Sports injuries can be categorized into two different areas – traumatic injuries and overuse injuries.
An example of a traumatic sports injury might be a sprained ankle, whereas an overuse injury may be ITB friction syndrome.
1. ACL Tears or Ruptures
This is one of the worst degrees of traumatic sports injuries we see, as it often means the sportsperson is destined for a reconstruction plus 12 months of rehab. There is a lot of debate in the sporting arena at the moment about hamstring vs LARS grafts but it appears that most surgeons are still opting for the traditional hamstring approach.
2. Sprained Ankles
These are super common but are also often treated poorly in the sporting world. Most netballers would probably have rolled an ankle or two in their lives, and most of us usually tape their ankles for games. However what most people don’t know is that there’s two phases of physio for ankle sprains. Phase one involves diagnosing exactly which ligaments and to what degree they’ve been injured. Additionally, it’s not uncommon for people to miss other pathologies such as ankle fractures and cartilage damage. The second phase is the rehab phase. This is incredibly important as ankle sprains become much more chronic with each additional injury.
3. Runners Knee / ITBFS and Patellofemoral Joint Pain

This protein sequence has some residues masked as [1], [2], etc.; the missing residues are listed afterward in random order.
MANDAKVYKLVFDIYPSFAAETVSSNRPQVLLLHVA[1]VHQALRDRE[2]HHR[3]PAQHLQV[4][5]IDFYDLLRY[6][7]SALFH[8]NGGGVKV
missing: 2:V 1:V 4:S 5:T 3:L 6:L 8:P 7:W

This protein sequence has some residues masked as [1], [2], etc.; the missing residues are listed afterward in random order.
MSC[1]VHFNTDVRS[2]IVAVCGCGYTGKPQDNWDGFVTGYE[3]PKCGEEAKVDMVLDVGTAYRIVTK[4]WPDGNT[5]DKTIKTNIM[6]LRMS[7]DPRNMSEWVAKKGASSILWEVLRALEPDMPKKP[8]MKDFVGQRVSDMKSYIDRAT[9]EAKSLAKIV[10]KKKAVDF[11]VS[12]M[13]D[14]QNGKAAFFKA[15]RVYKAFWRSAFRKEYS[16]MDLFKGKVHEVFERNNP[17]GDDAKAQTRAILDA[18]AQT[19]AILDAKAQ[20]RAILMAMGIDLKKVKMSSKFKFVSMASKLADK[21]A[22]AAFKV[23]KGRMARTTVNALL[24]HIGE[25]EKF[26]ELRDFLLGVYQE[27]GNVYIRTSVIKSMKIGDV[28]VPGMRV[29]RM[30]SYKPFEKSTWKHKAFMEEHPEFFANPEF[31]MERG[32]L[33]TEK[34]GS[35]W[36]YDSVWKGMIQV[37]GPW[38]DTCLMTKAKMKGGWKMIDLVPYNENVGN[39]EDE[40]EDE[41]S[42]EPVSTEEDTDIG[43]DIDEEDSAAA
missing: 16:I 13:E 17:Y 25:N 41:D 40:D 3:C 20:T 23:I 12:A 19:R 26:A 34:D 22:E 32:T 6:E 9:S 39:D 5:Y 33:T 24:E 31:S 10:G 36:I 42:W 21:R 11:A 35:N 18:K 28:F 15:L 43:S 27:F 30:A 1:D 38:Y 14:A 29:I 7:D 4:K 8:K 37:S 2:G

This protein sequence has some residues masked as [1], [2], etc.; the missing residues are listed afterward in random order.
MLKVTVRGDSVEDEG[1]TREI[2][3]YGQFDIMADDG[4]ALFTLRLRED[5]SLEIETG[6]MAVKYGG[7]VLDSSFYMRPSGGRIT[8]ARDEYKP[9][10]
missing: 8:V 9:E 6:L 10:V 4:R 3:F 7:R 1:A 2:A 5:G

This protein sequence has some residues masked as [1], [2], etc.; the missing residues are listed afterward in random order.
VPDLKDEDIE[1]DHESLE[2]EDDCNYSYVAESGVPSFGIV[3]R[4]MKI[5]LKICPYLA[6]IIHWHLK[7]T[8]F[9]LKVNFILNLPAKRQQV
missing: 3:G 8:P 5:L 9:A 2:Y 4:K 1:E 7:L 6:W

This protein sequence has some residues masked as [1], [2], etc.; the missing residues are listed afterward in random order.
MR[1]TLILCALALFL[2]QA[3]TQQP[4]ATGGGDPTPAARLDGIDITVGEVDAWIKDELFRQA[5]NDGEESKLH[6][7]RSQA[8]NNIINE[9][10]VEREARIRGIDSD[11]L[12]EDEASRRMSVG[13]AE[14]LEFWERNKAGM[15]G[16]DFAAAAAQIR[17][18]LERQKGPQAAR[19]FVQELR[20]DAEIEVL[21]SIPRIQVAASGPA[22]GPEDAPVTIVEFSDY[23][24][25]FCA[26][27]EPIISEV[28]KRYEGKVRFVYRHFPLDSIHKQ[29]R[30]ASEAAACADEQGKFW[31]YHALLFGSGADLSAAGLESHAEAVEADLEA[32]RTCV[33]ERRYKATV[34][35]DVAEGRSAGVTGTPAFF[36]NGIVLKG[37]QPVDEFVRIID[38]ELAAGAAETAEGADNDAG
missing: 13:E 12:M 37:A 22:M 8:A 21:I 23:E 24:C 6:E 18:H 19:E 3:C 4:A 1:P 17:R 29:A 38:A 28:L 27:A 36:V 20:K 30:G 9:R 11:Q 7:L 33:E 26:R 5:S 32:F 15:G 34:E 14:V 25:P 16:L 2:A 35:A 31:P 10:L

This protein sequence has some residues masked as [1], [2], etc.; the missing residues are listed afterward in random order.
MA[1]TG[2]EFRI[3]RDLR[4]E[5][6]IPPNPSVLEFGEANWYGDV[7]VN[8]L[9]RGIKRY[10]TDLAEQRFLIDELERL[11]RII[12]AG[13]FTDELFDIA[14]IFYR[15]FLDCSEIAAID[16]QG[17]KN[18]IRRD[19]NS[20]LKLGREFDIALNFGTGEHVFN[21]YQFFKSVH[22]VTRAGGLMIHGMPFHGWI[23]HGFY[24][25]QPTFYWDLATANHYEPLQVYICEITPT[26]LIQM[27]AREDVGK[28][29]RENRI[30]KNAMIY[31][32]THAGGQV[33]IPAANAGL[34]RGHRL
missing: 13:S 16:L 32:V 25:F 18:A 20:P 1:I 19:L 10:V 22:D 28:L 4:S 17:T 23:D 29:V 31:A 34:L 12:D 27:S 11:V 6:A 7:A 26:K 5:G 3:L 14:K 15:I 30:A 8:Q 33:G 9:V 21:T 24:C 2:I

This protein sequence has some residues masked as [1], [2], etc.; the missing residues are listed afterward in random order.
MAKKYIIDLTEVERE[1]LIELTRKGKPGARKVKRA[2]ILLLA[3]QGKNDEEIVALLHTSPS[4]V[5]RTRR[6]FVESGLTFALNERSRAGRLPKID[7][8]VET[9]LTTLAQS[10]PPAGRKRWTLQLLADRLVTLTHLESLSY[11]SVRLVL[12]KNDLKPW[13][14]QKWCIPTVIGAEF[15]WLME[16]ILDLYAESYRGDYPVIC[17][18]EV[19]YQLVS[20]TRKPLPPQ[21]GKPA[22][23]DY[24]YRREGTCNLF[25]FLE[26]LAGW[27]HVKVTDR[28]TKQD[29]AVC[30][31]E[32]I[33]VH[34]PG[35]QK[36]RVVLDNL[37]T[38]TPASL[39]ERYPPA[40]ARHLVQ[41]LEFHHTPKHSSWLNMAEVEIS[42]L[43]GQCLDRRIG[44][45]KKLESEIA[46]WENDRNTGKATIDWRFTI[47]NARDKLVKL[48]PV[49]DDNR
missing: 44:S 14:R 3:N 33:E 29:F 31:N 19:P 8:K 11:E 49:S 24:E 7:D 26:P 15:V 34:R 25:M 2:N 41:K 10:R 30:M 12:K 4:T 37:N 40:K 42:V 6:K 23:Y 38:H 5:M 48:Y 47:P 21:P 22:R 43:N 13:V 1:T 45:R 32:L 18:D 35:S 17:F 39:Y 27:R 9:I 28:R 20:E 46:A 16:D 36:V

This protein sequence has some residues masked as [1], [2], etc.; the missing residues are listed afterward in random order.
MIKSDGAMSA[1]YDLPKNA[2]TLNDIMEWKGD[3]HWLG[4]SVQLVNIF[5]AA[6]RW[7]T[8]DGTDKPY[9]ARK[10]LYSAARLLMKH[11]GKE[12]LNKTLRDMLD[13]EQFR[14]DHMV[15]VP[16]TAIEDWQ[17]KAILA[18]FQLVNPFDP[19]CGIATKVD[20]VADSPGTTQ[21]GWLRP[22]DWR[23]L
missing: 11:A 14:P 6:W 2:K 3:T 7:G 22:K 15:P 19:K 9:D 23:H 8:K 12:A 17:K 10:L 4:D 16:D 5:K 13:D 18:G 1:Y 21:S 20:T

We commonly see this as an overuse injury in runners but can also be seen in footballers, rowers, and netballers. This usually occurs due to an imbalance in the muscles around the hip, or a problem with the biomechanics of the foot. To treat these, we firstly manage the pain with appropriate physio and occasionally medication and then put you on a sports-rehab program to get you back to the specific requirements of your sport. Read more about ITBFS.
4. Lower Back Stress Fractures
These are also an overuse injury commonly seen in fast bowlers in cricket or those doing repeated extension movements as part of their sports. The sportsperson usually comes to physio with general back pain and so it is crucial the physio has knowledge of biomechanics and the stresses and strains involved with your particular sport in order to pick these up. Usually, a CT or MRI is the best option for scans and we manage these in conjunction with a sports doctor for the best guide on medication and return to sport.
Traditionally we call these tendinitis but now that we know more about the cellular structure of what happens the medical term has now been labeled as tendinosis. It can happen in many areas – the Achilles in runners, the knee or patella in jumpers and even the wrist in golfers, tennis players and gymnasts. Tendinosis is often a chronic injury to treat and so sports physio will not only involve the usual massage therapy, we may also use dry needling, stretching, splinting and even referral for an ultrasound to outline the exact changes in the tendon itself.
Good luck on the sporting field this weekend and if you are unlucky to have suffered any injuries or have any niggles you would like some advice on, feel free to contact us. We’ve got plenty of sports experience!!